We created P450c17 gene-knockout mice to study the function of DHEA and DHEAS in the developing rodent nervous system. However, we unexpectedly found that P450c17 is expressed and is catalytically active in the early embryonic endoderm, a site not previously known to express steroidogenic enzymes, and we found that mice lacking P450c17 die by E7. The embryonic lethality was not due to inadvertent deletion of another gene overlapping the P450c17 locus. Analysis of the mouse genome database indicates that no other genes are located within at least 500 kb of the mouse P450c17 gene.
Steroid hormones are essential for reproduction and for the maintenance of pregnancy, but the sources and roles of these hormones vary dramatically among various mammalian species. Estrogen and progesterone are necessary to establish and sustain pregnancy in mammals (1
). Steroid synthesis in pregnancy involves the maternal ovarian corpus luteum, the placenta, and, in some species, the fetus as well. Progesterone is required to suppress uterine contractility and maintain pregnancy (20
). In human beings, a luteal-placental shift occurs by the end of the first trimester, and the maternal ovary is no longer necessary after this time (42
). In rabbits, no fetal or placental steroidogenesis is needed, as spontaneously occurring knockouts of the gene for P450scc develop normally, survive to term, and die shortly thereafter from adrenal insufficiency (37
). In rodents, both maternal ovarian and fetal placental steroidogenesis were thought to be necessary throughout pregnancy (reviewed in reference 8
). However, mouse fetal steroidogenesis appears not to be necessary, as P450scc−/−
-knockout mice survive to term like the rabbit and die shortly thereafter from adrenal insufficiency (24
). We also found that P450scc is expressed in the embryo at E7, in the same region as P450c17 (data not shown). Therefore, if the mouse embryo normally expresses P450scc, and if embryonic and placental P450scc activities are indeed necessary for maintenance of pregnancy, it is possible that P450scc−/−
mice might be able to survive by using pregnenolone provided by the mother as the precursor for further steroid hormone production. P450c17 is expressed in several layers of the developing rodent placenta (47
), although it is not expressed in the human placenta (6
). However, the rodent placenta does not produce C19
steroids before day 11 due to the lack of P450c17 mRNA, protein, and enzyme activity (19
). The P450c17-knockout mice die 4 days before this, at a time when the embryo has implanted but may not yet be placentally dependent. Thus, it is unlikely that placental failure due to lack of steroidogenesis is the cause of fetal demise in P450c17-knockout mice.
In addition to placental expression of steroidogenic enzymes, the mouse uterine decidua also expresses P450scc and 3β-hydroxysteroid dehydrogenase type VI and produces progesterone (2
). These data suggest that, during early phases of pregnancy, local progesterone synthesis in the maternal decidua and the trophoblast layers surrounding the embryonal cavity is important for successful implantation and/or maintenance of pregnancy and that local production of progesterone may act as a local immunosuppressant, preventing rejection of the fetus. However, while the decidua may produce progesterone, it is a maternal tissue that would not be affected in the P450c17+/−
mothers, and no role for decidual steroids produced by P450c17 has been shown. Indirect evidence suggests that the rabbit, rat, and mouse blastocyst must produce estradiol in order to implant (16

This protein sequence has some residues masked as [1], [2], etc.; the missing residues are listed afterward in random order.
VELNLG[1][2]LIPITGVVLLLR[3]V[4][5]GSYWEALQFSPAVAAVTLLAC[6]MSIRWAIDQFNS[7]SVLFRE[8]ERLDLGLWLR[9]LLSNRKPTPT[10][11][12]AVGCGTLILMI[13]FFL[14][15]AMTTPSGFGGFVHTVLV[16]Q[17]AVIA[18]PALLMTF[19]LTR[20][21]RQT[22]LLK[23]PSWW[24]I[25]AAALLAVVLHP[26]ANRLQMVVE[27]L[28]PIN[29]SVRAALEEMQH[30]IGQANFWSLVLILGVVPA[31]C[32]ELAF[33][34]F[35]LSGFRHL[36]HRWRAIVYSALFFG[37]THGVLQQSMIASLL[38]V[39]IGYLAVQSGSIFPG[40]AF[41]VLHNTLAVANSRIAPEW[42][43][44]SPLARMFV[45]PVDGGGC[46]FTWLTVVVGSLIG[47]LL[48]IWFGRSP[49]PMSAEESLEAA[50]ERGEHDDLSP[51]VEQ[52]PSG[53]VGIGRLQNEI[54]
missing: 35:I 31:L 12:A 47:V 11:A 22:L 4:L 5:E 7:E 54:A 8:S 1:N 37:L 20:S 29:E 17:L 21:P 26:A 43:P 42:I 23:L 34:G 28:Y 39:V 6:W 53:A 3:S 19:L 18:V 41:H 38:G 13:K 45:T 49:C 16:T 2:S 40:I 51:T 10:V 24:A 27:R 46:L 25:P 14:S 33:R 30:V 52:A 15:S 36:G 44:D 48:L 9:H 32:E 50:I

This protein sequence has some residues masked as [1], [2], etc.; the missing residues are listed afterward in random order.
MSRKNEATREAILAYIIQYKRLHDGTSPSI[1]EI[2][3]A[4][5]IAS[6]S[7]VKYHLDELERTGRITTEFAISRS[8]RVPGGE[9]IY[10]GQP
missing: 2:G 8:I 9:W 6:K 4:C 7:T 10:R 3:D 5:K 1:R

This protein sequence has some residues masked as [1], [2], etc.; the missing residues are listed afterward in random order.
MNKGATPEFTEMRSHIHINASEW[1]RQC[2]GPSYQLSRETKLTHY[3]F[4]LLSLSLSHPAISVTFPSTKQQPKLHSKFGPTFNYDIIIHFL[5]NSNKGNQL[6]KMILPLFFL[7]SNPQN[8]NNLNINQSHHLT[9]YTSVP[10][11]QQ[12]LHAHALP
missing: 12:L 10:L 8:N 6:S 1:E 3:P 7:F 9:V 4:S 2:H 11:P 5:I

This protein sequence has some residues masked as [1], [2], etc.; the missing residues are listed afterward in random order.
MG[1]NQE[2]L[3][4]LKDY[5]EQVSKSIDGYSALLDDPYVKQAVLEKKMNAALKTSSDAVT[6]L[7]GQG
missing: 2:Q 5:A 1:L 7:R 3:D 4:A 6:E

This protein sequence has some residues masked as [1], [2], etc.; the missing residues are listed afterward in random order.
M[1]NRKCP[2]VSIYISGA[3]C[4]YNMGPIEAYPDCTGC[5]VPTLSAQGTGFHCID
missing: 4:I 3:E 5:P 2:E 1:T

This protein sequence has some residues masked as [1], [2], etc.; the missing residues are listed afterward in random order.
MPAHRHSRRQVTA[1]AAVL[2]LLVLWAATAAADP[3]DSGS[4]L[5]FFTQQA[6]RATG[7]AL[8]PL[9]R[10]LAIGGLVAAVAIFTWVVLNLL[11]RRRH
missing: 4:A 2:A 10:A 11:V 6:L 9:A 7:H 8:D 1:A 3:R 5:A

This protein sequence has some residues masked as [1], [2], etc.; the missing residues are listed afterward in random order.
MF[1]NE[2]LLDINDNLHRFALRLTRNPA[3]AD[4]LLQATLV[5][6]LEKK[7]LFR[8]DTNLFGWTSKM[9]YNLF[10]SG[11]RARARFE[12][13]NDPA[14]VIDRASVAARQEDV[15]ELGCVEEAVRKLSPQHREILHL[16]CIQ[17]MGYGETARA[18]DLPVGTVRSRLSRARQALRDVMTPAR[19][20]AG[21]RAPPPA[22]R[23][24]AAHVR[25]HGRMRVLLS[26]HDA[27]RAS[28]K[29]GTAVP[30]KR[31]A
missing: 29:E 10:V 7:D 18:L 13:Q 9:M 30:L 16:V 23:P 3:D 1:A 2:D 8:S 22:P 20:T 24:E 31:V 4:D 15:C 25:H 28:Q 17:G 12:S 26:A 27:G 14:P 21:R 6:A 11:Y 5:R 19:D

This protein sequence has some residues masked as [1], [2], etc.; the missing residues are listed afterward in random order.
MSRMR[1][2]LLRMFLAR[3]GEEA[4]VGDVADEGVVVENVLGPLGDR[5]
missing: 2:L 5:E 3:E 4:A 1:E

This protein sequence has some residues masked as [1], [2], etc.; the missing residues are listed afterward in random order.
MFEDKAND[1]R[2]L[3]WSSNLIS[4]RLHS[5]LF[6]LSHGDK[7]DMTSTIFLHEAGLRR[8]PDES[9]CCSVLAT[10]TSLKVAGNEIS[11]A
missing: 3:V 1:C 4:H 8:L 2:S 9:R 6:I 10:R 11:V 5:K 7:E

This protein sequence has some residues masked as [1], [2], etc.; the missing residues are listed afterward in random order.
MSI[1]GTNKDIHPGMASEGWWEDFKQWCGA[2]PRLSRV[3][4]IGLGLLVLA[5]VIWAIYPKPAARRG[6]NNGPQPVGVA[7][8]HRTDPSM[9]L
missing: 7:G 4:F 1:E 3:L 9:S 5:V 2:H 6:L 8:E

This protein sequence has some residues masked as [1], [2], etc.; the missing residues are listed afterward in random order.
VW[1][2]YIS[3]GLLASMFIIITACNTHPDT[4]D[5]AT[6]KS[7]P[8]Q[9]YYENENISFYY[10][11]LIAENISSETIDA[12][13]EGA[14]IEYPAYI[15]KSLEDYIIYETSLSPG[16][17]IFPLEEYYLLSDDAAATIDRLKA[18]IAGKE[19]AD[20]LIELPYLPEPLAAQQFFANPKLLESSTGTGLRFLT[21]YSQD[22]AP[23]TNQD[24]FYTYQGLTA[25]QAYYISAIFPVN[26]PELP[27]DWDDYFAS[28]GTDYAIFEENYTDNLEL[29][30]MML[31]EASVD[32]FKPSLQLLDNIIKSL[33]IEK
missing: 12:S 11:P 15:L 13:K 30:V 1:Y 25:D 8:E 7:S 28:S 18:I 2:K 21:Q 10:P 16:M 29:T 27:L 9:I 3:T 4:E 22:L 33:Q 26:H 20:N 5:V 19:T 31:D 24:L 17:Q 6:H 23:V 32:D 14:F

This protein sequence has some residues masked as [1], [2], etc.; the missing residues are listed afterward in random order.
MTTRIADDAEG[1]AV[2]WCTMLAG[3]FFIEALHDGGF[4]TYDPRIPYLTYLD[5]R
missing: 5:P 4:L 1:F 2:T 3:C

). If so, this could explain the embryonic lethality in P450c17−/−
mice. However, this mechanism is not generally true for other mammals, and it is not compatible with the survival of P450aro−/−
mice to term. Human beings with homozygous defects that destroy all P450c17 protein activity or P450c17 gene expression develop normally and survive to adulthood, having a phenotype of sexual infantilism; sex reversal in 46, XY genetic males; and relatively mild disorders of adrenal steroid production (reviewed in reference 3
). Thus, the lethal phenotype of P450c17−/−
mice is unexpected and unprecedented, vividly highlighting the profoundly different strategies employed by different mammalian orders in handling the endocrinology of pregnancy and development.
The steroidogenic activity of P450c17 requires two proteins, P450c17 and its obligatory electron transfer partner cytochrome P450 reductase (Cpr
mice are also embryonic lethal but not until E9.5 (35
), well after the death of P450c17−/−
mice. These observations suggest that P450c17 may have another, heretofore unanticipated activity, other than as a P450 enzyme.
The events occurring in the embryo following implantation and prior to gastrulation are now being established. After implantation, the embryo begins to generate an anteroposterior axis. This axis may be formed using cues from the extraembryonic tissues or from the mother. While the location of the primitive streak and subsequent gastrulation of the embryo is crucial for the orientation of both the anteroposterior and dorsoventral axes, signals from the embryonic endoderm prior to gastrulation have been shown to be important for initiation of the anteroposterior axis (reviewed in references 6
). These signals may be initiated by several transcription factors such as GATA4
β, and Hesx1
. Other factors expressed in the embryonic endoderm at ~E6 include goosecoid
, and transforming growth factor β. GATA4−/−
, and nodal embryos fail to gastrulate and die at about E6 to E7. As P450c17 is expressed and is enzymatically active in the embryonic endoderm about this time, its potential steroid products may be additional factors that play a role in the cell movement in the embryonic endoderm and in the generation of the anteroposterior axis of the embryo.